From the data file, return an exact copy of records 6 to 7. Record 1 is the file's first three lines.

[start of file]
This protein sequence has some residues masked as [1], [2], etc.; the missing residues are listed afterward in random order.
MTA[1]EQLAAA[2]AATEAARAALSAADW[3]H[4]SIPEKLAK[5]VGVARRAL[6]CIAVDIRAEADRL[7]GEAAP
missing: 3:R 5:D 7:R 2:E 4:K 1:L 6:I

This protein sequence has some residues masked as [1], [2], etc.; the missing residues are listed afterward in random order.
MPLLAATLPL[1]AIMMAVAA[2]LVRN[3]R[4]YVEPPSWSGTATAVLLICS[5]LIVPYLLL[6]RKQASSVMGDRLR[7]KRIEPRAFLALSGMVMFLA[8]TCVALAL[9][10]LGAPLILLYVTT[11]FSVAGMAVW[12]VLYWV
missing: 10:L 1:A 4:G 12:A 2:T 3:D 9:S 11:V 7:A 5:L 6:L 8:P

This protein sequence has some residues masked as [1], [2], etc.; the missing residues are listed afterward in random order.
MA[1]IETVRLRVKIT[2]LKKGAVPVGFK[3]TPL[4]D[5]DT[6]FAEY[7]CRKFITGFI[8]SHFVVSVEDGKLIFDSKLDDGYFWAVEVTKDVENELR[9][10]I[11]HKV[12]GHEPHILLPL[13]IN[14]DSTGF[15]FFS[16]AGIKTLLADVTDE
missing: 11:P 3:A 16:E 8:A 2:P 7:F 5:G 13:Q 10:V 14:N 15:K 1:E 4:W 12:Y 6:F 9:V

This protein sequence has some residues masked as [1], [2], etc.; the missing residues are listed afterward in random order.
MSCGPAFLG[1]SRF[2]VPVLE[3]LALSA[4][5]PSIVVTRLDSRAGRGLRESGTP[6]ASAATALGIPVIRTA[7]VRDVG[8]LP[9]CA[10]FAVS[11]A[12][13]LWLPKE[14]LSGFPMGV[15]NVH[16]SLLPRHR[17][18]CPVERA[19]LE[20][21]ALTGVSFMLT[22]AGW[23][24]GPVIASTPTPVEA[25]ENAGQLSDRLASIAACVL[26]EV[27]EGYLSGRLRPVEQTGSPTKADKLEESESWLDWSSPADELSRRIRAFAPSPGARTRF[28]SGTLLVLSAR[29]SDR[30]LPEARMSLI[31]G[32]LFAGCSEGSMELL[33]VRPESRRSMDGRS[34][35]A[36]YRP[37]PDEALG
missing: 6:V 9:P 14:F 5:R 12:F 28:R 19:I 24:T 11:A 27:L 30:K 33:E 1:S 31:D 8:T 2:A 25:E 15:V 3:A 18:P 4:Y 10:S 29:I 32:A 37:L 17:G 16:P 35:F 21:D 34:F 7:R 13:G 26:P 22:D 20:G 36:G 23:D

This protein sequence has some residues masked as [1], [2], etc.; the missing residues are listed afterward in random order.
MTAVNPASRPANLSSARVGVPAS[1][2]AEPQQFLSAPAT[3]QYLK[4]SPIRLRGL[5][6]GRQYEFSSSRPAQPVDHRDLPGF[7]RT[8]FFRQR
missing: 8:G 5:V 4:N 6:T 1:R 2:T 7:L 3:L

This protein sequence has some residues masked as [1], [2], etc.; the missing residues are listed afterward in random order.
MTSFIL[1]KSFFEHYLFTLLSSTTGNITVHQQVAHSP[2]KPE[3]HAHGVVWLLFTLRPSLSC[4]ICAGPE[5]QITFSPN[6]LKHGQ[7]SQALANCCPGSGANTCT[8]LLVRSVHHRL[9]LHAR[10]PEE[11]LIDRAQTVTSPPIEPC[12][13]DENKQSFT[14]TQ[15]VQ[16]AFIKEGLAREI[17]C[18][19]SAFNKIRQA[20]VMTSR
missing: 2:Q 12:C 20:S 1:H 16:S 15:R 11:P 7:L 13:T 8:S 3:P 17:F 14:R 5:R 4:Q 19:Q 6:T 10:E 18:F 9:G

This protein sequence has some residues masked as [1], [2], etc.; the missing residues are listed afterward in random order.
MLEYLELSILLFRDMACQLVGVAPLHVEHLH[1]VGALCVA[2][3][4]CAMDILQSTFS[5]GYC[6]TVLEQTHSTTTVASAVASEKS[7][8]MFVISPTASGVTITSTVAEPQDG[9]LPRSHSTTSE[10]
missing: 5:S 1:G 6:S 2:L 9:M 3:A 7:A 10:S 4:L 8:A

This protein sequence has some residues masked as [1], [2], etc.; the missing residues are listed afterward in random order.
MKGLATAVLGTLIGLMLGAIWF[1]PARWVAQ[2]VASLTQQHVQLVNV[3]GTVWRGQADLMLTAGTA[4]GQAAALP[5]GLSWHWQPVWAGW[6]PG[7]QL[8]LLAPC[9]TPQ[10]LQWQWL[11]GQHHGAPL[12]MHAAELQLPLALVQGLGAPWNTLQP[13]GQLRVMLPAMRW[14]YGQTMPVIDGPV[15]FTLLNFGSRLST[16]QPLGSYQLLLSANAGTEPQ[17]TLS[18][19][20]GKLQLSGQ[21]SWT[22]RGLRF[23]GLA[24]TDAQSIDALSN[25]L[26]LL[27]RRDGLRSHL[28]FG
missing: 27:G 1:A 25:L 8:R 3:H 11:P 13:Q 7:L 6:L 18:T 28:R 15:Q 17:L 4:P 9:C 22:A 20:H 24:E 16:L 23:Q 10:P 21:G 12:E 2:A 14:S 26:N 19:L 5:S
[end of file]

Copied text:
This protein sequence has some residues masked as [1], [2], etc.; the missing residues are listed afterward in random order.
MTSFIL[1]KSFFEHYLFTLLSSTTGNITVHQQVAHSP[2]KPE[3]HAHGVVWLLFTLRPSLSC[4]ICAGPE[5]QITFSPN[6]LKHGQ[7]SQALANCCPGSGANTCT[8]LLVRSVHHRL[9]LHAR[10]PEE[11]LIDRAQTVTSPPIEPC[12][13]DENKQSFT[14]TQ[15]VQ[16]AFIKEGLAREI[17]C[18][19]SAFNKIRQA[20]VMTSR
missing: 2:Q 12:C 20:S 1:H 16:S 15:R 11:P 7:L 13:T 8:S 3:P 17:F 14:R 5:R 4:Q 19:Q 6:T 10:E 18:F 9:G

This protein sequence has some residues masked as [1], [2], etc.; the missing residues are listed afterward in random order.
MLEYLELSILLFRDMACQLVGVAPLHVEHLH[1]VGALCVA[2][3][4]CAMDILQSTFS[5]GYC[6]TVLEQTHSTTTVASAVASEKS[7][8]MFVISPTASGVTITSTVAEPQDG[9]LPRSHSTTSE[10]
missing: 5:S 1:G 6:S 2:L 9:M 3:A 7:A 10:S 4:L 8:A